'He wasn't a warm character... I do believe he did stifle some creativity'
While unquestionably Ireland’s greatest head coach in the professional era, Joe Schmidt’s coaching style was as famous for its rigid authoritarianism as it was for the results it produced on the pitch.
While Schmidt was all smiles and softly spoken for the media, players saw a different side to the New Zealander. Since his departure from the Ireland set-up in 2019, a steady stream of players have described something close to a ‘culture of fear’ in Ireland camps under Schmidt.
Retired Ulster second row Dan Tuohy played 11 times for Ireland between 2010 – 2015, but failed to win the former school teacher’s affections. Now Tuohy, who is heading up Malone Rugby Academy, has given a further inset into his relationship with Schmidt and what it was like playing under him, in an interview on The Telf Rugby Podcast.
“He [Schmidt] is a pretty scary character… I didn’t react well to being belittled or feeling scared. It wasn’t a good thing for me. I didn’t enjoy that. I know a lot of other players didn’t as well.
“Some people thrive on that. But he wasn’t a warm character. He wasn’t making you scared or making an edgy environment on the training pitch, but afterwards, he’d be quite personable, he’d be interested in you. He was like that [scary] non-stop.”
“I’d use Chris Henry as an example. A lot of time that was in shape but he didn’t look in shape. He was fit as anything, but he looked like a bag of s***. Chris was not sure if he could have ketchup with food. There was always an element of hiding things or having a desert and wondering if Joe was watching you.
“One thing I will say is that he prepared his teams incredibly well. I’m sat here and I haven’t achieved five per cent of what Joe has achieved. He prepared his teams to the Nth degree incredibly well but I do believe he did stifle some creativity.”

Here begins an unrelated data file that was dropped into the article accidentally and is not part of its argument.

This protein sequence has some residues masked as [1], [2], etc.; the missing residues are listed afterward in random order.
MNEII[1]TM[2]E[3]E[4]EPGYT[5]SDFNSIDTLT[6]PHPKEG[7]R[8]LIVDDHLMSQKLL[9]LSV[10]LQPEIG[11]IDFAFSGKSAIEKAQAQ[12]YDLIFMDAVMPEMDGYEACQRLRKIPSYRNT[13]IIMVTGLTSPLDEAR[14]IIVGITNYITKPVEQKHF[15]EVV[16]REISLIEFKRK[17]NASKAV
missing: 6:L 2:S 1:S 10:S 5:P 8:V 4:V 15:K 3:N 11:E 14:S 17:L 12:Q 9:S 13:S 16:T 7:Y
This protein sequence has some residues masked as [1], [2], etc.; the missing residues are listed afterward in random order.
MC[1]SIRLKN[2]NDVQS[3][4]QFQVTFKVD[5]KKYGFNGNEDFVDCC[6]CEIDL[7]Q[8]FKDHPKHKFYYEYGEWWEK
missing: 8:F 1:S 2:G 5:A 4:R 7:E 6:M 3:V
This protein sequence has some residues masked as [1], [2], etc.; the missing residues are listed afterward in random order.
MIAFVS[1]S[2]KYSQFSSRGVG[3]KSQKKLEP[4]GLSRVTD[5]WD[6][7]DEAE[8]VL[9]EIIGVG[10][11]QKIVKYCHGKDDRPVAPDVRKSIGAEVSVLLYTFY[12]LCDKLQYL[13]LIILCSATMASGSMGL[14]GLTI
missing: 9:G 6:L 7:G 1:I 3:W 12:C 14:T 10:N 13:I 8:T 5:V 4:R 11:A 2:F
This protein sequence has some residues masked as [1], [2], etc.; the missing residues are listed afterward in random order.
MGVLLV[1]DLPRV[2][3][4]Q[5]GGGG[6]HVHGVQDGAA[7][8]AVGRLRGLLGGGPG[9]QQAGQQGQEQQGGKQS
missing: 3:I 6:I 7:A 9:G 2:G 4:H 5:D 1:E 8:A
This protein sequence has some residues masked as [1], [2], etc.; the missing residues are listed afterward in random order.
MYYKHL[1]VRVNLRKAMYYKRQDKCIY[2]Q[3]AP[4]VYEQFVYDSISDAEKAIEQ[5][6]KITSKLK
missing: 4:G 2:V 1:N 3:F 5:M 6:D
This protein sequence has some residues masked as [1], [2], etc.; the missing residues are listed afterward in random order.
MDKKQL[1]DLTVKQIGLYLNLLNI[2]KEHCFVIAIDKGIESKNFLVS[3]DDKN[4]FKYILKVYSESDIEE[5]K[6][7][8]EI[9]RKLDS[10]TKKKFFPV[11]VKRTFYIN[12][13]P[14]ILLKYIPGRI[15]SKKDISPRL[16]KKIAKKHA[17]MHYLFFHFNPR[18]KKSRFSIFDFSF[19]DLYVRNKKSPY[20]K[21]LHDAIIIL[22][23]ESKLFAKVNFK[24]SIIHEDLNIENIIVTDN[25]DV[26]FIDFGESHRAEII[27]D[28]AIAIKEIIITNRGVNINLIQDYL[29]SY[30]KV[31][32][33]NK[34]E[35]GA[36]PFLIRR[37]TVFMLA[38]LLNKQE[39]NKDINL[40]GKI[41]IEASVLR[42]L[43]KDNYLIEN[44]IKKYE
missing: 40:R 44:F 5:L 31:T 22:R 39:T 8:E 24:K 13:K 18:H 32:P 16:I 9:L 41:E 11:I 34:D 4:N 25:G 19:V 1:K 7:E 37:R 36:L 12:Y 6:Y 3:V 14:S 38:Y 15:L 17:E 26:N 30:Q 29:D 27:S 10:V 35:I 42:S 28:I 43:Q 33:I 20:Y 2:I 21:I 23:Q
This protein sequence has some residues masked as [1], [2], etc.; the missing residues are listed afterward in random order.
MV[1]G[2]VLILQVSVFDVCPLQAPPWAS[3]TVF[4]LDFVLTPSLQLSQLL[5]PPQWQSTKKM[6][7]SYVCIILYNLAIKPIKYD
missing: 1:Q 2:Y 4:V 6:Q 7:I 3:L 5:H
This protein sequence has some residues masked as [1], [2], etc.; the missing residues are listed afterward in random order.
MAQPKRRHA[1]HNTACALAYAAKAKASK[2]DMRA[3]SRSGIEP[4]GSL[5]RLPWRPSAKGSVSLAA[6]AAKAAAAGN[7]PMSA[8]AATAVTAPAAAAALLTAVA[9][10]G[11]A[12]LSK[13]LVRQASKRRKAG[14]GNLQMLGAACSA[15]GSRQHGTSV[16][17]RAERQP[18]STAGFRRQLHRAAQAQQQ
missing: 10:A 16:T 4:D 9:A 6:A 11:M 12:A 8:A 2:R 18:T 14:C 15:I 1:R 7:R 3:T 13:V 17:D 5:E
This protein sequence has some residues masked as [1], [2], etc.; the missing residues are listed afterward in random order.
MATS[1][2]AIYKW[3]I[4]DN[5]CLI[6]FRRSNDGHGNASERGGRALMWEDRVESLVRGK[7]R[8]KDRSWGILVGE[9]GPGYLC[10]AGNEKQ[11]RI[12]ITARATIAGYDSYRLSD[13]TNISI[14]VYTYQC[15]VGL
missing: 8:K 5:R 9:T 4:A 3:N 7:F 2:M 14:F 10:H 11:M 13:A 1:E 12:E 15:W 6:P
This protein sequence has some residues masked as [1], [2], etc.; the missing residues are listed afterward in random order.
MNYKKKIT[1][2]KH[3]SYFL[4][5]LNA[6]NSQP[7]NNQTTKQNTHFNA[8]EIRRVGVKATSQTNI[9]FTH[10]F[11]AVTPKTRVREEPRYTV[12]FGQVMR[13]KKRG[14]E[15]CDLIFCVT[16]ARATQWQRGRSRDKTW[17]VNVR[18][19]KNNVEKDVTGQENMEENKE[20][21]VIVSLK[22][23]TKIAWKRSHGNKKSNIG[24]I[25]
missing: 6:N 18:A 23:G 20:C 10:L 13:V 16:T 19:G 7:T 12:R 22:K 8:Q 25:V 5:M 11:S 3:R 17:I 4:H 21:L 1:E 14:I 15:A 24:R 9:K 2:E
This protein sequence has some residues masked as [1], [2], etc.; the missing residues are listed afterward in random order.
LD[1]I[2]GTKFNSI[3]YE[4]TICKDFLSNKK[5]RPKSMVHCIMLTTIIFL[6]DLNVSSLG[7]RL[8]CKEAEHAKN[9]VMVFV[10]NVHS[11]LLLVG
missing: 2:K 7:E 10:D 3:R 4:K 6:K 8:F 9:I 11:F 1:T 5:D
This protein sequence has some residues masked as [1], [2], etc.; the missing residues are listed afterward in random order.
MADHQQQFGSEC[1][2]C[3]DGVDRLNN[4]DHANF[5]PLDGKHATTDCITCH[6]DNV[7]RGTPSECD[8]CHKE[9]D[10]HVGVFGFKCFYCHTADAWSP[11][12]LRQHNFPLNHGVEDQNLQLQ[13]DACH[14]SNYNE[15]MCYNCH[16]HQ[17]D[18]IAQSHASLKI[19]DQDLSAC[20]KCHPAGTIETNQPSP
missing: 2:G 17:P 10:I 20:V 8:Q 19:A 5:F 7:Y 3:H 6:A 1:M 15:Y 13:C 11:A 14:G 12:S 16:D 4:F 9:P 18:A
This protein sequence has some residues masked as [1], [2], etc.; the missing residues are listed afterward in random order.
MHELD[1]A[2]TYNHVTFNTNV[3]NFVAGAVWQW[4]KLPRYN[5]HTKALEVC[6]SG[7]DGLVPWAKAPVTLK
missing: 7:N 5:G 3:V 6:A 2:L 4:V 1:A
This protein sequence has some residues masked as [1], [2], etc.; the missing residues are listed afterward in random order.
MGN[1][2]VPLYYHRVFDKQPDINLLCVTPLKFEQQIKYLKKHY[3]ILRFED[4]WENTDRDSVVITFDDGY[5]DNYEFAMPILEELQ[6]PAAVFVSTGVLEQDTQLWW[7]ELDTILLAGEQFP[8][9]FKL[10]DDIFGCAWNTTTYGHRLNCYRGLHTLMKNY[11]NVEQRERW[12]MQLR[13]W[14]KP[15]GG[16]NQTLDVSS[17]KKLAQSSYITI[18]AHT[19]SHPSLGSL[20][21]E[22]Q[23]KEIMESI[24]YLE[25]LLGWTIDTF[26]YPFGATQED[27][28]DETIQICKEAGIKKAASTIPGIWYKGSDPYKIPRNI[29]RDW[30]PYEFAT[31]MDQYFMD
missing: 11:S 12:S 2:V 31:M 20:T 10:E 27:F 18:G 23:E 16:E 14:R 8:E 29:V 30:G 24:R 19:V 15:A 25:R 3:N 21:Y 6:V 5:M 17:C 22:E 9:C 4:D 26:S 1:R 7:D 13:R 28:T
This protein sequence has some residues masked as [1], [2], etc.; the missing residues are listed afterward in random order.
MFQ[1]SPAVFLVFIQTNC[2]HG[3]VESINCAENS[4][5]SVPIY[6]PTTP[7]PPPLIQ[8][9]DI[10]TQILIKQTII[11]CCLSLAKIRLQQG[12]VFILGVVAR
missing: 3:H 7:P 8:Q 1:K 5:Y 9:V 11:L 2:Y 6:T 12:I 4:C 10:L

Tuohy believes that Andy Farrell’s Ireland are still enduring a hangover from the Schmidt era.
“I think you’re probably seeing that now with a painful period for Andy Farrell, but I think there is a trust in the process of creativity and ultimately putting the onus on the players. Always felt Joe would say no.
“I remember at one meeting he said ‘You do not offload. You haven’t got the skills to offload. And this is not me. This is the whole squad. You can’t offload, unless it’s 100 per cent, don’t bother doing it. Just get the ball back and we’ll keep the ball.
“So guys were just petrified to offload the ball. It just stifled creativity.
“It’s such a weird thing for me, as I lived and died by getting that email for Ireland selection, but when I got it, and I’d almost go ‘I’ve got to go down again.’ I’d know for eight weeks he was going to torture me about something.
“Before long he’d be on my back and I’d just be beaten down. I think he wanted to make me stronger, but in actual fact I needed a bit of space. I didn’t work well with that, but everyone’s different. Brian McLaughlin [former Ulster head coach] or Mark Anscombe, would put an arm around my shoulder, and they’d be like ‘I believe in you mate. You can do this’. And I’d feel like I was 10 feet tall.
“I think Joe wanted to see me come out and be fighting and he was telling me all these different things.
“I remember a World Cup warm-up match in 2015 and I was absolutely dreadful against Scotland, because I was trying to do things that other locks did, but I thought that he wanted me to do. It was a shambles for me.”
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